Fear: The paralysis of progress

About two years ago to the day I thought I’d lost my mind. Lost everything to be honest. Life was looking pretty bleak, I was drinking way too much, had quit my job, just broke up with my ex-fiancé and really wanted to throw in the towel. After we broke up I had no where to stay and my grandparents are snow birds so luckily they let me crash at their house temporarily. I remember being drunk as a skunk, nearly passed out with a near empty bottle of Jack Daniels in one hand and a cigarette in the other contemplating suicide and said out loud while hysterically laughing, “You don’t need to kill yourself, you’re already doing it,” and then my laugher turned to tears. I was a man with a death wish but apparently lacked a genie in a bottle as my wish didn’t come true. Yesterday I was actually thinking of my ex and couldn’t remember her last name. It took a good minute or two before it came to me. Gave me a good laugh, how could I forget the last name of the woman I was supposed to marry? I guess I’m glad I didn’t. But it’s amazing what two years can do to a person. A little sobriety, a little clarity, a lot of growing up, a little more responsibility, and a lot of introspection can make a pretty big difference in ones life, or at least in mine. I’m certainly not where I want to be but I’m getting there and getting closer everyday. I’m not proud of my past but proud of my progress and realize that life is a journey. I know I hurt a lot of people in the process and for that I feel regret, shame and remorse but I know most have offered their forgiveness if not all and for that I am thankful.  In return I have done the same for myself which is a great feeling. Gives me the ability to keep moving forward instead of being continually stuck in the past. Fear kept me from doing a lot of things in my life that I wanted to do. That’s sort of what I’ve concluded over the past two years. Fear is a powerful killer of progression. It serves to help self-preservation, if you don’t take chances, if you don’t grow, if you don’t take those big risks, if you live in fear you won’t get hurt. It’s actually in our nature. It’s what stops us from touching fire, from jumping off of things we know are too high or swimming in waters full of sharks. Over time however, we’ve evolved and our types of fear has changed. Now we can take calculated risks, safe risks, emotional, mental or financial risks. No sharks, no alligators, no snakes or bears or lions but oh and how it hurts when you stand up to fear and get knocked to the ground. Devastating blows to the ego, to the pocketbook and sometimes even your heart. If you get hit hard enough in the head you get a concussion, when you stand up to fear and fail, I’d say it’s the equivalent to your motivation, to your heart, to your soul. But it doesn’t last forever. You can recover, stand back up and lick your wounds and ask for another and another until eventually you realize that fear is simply a calculated risk that you have to take in life and it’s always going to be there. It’s just how much you’ll let it control you. Well, at least that’s where I hope to be eventually. Ironically, snakes, alligators, sharks, tornados and going 120 mph on a motorcycle don’t scare me but living a normal life does. Im afraid of this current semester at UCF for example. I’m taking some of the most difficult courses I’ll have to take to get my degree and fear can cause paralysis even when you know what you have to do. It’s too difficult so I might as well not try, then the assignments are almost due and I’ll cram at the last minute and wonder why I didn’t get an A. Amazing how that works…Maybe I need that adrenaline rush to push through it, make that deadline, maybe waiting until the last minute is facing my sharks and snakes and alligators (by the way I grew up and live in Florida and that’s probably why and don’t judge me. lol) My dad’s blood work recently came back pretty out of whack so his oncologist is contacting Moffitt in Tampa requesting they take a look at it because apparently he feels it’s “above his pay grade.” And there you have it. Just like that, on the second day of the semester which was already going to be challenging, shit just got that much more real, that much more intense. Fear rears it’s ugly head and decides it’s going to force me to make a choice. Do I drop the classes while I can without penalty because of the possible outcome of this blood work? It could be serious and cause me to devote an incredible amount of time to helping my dad during this phase of this stage of his life if they do a stem cell transplant or a new more intense chemo. Or, it could just be a fluke, nothing at all and life would go on as usual. I would regret dropping the classes and put off graduating that much longer and lose the financial aid that I need so desperately need each semester to help pay my bills so that I don’t have to depend on my dad financially. Well, it’s ironic that just the other day my dad and I had that falling out about having to live our own lives and him needing to do a lot of this on his own. If things do get difficult I might have to just grin and bear it, buckle down and continue my studies even if he’s in a bad spot. I know it’s what he would want me to do. I could still help when I can, it’s not like these two classes are going to take up all of my time but the emotional and mental toll still have a major effect on me either way. As a caregiver, these are the types of situations we run into. These are the tough decisions we have to make. Two years of progress, two years of facing some of my biggest fears, getting knocked down, getting back up, and a single phone call made me feel as if I was back where I was two years ago. Alone, afraid, confused and lost. Bottom line is I can’t drop these classes. Bottom line is that if something does go wrong I’ll need to go to my professors and/or academic advisors and beg and plead for more time on assignments if it comes to it. Bottom line is I’m not or cannot allow fear to continue to dictate my life again. Fear is a disease and the only cure is to not allow it to come back once you’ve made progress in it’s defeat. If I am wrong, if my calculated risk was ultimately the wrong equation then it will be a tough blow, it will hurt but right now in this very moment it is the right thing to do and the alternative is to do nothing and fail and let fear win or drop the classes. Both of those alternatives are really not an option. Not for me, not again, not anymore, not after what I’ve accomplished, not after what I’ve been through, not after what I’ve done and not after what I know my dad wants for me.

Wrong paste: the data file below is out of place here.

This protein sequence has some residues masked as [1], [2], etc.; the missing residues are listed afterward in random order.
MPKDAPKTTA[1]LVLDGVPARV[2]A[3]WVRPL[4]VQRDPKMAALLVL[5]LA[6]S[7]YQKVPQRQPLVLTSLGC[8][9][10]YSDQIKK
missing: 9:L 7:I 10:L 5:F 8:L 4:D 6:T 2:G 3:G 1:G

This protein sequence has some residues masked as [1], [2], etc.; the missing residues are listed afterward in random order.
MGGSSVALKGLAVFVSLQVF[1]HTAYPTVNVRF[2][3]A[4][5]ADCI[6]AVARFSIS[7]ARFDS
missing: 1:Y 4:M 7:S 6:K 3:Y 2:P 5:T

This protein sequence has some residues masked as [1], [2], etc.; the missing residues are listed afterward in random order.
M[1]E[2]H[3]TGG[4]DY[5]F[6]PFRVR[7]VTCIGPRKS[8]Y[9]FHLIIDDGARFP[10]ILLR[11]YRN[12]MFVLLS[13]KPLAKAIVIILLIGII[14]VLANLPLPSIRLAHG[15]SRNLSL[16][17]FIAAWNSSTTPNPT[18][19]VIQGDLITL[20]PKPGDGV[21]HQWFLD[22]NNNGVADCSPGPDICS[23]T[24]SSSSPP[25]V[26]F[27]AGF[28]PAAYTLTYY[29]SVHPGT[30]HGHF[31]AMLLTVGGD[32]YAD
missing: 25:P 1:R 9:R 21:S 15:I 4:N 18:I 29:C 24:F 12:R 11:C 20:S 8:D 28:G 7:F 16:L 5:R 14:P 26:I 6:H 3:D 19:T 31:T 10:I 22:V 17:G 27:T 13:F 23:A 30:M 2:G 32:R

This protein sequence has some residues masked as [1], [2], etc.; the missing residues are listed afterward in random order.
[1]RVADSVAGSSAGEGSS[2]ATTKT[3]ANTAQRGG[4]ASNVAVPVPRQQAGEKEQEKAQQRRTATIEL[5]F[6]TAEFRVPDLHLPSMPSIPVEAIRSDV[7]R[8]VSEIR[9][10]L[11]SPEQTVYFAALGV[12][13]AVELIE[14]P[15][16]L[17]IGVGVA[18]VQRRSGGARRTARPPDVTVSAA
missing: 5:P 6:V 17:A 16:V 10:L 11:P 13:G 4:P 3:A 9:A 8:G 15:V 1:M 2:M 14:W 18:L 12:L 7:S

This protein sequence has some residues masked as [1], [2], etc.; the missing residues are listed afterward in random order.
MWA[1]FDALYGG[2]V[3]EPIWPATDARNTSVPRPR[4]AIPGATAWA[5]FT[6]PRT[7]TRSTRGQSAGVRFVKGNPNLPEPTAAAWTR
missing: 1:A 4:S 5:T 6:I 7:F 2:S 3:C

This is the part where I begin to ramble and start losing readers because my blog is too long so I’ll leave it at that.

Remember, you are never alone.

C. Brooks

3 thoughts on “Fear: The paralysis of progress

  1. Alicia

    Fear is a lot of what has stopped me in the past, too. a few years ago, a therapist asked me, “Do you really want to get well?” My immediate and rather indignant response was, “Of course I do! Why would you think otherwise?” She challenged me to stop, and really consider her question, not just give the answer everyone expected me to give. When I did stop and think, I came to a startling conclusion. while most of me wanted to get better, some of me wasn’t so sure. If I got better, people would expect more of me. I wouldn’t have that ready excuse for not getting classwork done, not keeping jobs, not fulfilling obligations of various kinds. If I got well, I wouldn’t get the understanding I seemed to get from people. I was terrified that I wouldn’t be able to meet the bar when it got raised, so maybe it was better to stay where I was. I couldn’t believe myself for thinking that, but it was by recognizing that fear that I was able to start to overcome it. Twice I have started to go back for my Master’s degree, twice I failed because of mental health issues. I was afraid to try again, even though I finally got my shit together. Just when I was starting to apply places, this cancer thing with my husband came down. I resent the hell out of it for stopping me just when I was ready to start making progress in my education again. I respect you for taking on both school and caregiving. I’m not sure I’d be able to do that yet.

    Liked by 1 person

    1. Thanks Alicia, I’m sure I’ll have my bumps in the road as well. I don’t know what tomorrow will bring so I’m just gonna focus on today. Life’s a journey ya know? I think it’s totally normal for us to have resentments as caregivers now and then. We just have to keep working through them as best we can. I’m glad I’m not at my Master’s Degree yet, I’m not sure I could even keep up with what I’m going through right now. Part time is tough enough as it is!